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The bridge to nowhere 16 novembre 2011

Posted by Acturca in Istanbul, Turkey / Turquie.
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The New York Times (USA) Wednesday, November 16, 2011

By Andrew Finkel, Istanbul

I suspect that many Istanbul residents, even those caught in the tailgate eternity of the daily commute to work, don’t spend much time worrying about the broad-leafed knapweed. Like the small meadow saffron, it is one of the 2,000 species of flora that thrive in the greater metropolitan area – that’s 150 varieties more than exist in all of Britain, a landmass 50 times the size. Famous as the juncture between Asia and Europe, Istanbul is also the meeting point of the climate systems of the Black Sea and the Mediterranean, which means that a diverse plant life complements its rich history.

But now this unique ecosystem, as well as the viability of Istanbul itself, is being threatened by a series of what Prime Minister Recep Tayyip Erdogan cheerfully calls « zany » urban development schemes. These include a huge canal that would run parallel to the Bosphorus Strait and, zaniest of all, a third bridge over the real Bosphorus.

Istanbul is the economic powerhouse of Turkey. It pays 40 percent of the nation’s taxes and is a magnet for business, people and capital from the rest of the country. In 1970, it counted two million residents; the figure now stands at more than 13 million. Urban sprawl, like some vigorous mold, is overtaking green spaces and threatening water drainage basins. « I don’t even want to think about what happens when the population exceeds 16 million, » says Haluk Gercek, a professor of transport planning at Istanbul Technical University. At the current growth rate, this could happen by the end of the decade. Istanbul is both feeding off and choking on its own expansion.

The two bridges that straddle the Bosphorus, the passage that splits Istanbul and separates Europe from Asia, are very much at the center of these problems: few other bits of tensile steel have so altered the destiny of a city. When the first bridge, the Bosphorus Bridge, opened in 1973, it instantly embodied Istanbul’s role as a link between civilizations. But soon it also became emblematic of rush-hour misery and the proof positive of how new roads generate their own traffic. In no time, summer resorts on the Asian side of Istanbul had turned into commuter heartland.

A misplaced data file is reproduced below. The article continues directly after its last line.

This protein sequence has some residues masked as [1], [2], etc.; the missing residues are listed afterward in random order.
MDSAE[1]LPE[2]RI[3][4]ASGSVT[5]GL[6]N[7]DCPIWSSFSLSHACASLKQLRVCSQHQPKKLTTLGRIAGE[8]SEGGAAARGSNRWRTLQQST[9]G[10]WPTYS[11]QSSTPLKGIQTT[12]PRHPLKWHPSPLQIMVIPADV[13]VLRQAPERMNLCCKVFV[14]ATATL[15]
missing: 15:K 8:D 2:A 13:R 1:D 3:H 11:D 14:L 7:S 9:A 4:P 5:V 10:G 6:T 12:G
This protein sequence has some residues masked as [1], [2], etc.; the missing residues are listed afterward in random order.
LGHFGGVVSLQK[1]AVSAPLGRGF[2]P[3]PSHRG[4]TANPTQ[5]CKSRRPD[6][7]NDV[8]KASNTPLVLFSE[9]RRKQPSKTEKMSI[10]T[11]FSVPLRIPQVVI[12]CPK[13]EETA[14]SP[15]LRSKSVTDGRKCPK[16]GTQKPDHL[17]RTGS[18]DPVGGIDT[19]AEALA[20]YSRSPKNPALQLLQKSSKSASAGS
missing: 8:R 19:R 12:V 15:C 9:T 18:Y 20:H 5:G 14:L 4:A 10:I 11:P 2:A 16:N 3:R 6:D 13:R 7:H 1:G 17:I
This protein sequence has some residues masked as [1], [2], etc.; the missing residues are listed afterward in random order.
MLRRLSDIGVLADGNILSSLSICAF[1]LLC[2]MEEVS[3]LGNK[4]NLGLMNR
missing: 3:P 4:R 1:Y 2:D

It was thought that a second bridge would fix the problems caused by the first.

The Mehmet the Conqueror Bridge, which opened in 1988, was intended to complete a ring road that would allow vehicles to bypass Istanbul altogether. Yet even before construction began, speculation over property along the bridge’s expected feeder roads took off. Once the bridge was built, and as the city grew larger and more prosperous, 600 new cars began pouring onto its roads every day. The resulting carbon emissions created a microclimate at least one degree Celsius warmer than before the second bridge was built, NASA data have confirmed.

Istanbul commuters, still frustrated by the unrelenting traffic, started clamoring for yet another bridge.

Back when he was the mayor of Istanbul, in 1995, Erdogan declared that a third bridge was no solution at all. It would be « murder, » he said, for the forests and reservoirs around the city. So in 2004, construction began on a metro system that would run through a tunnel on the sea floor of the Bosphorus Strait. The work had to be interrupted when the digging unearthed the ancient harbor of Byzantium and major archeological finds, including 32 medieval vessels. The project will be completed, however, and neither the Istanbul Metropolitan Plan of 2009 nor the city’s current Transportation Master Plan mentions any new bridge.

But recently in faraway Ankara, which sits high on the dry Anatolian plateau, the Ministry of Transport has unilaterally decided that Istanbul needs a third bridge. « This has nothing to do with solving the traffic and everything to do with developing property, » according to Gercek. And Ankara has the means to get the job done: new legislation allows construction in forested areas and places planning authority that once rested with city officials into the hands of the central government.

The planned position of the third bridge is so far north along the Bosphorus, near the mouth of the Black Sea, that the bridge cannot possibly relieve traffic in Istanbul. This has Gercek saying: « They are clearly planning a fourth » – one closer to the existing two.

A third. A fourth. A fifth. Simply building the feeder roads for any new bridge would mean power-sawing a path through 2.5 million trees. Local temperatures would likely rise, and the broad-leafed knapweed and the small meadow saffron would wither and die.


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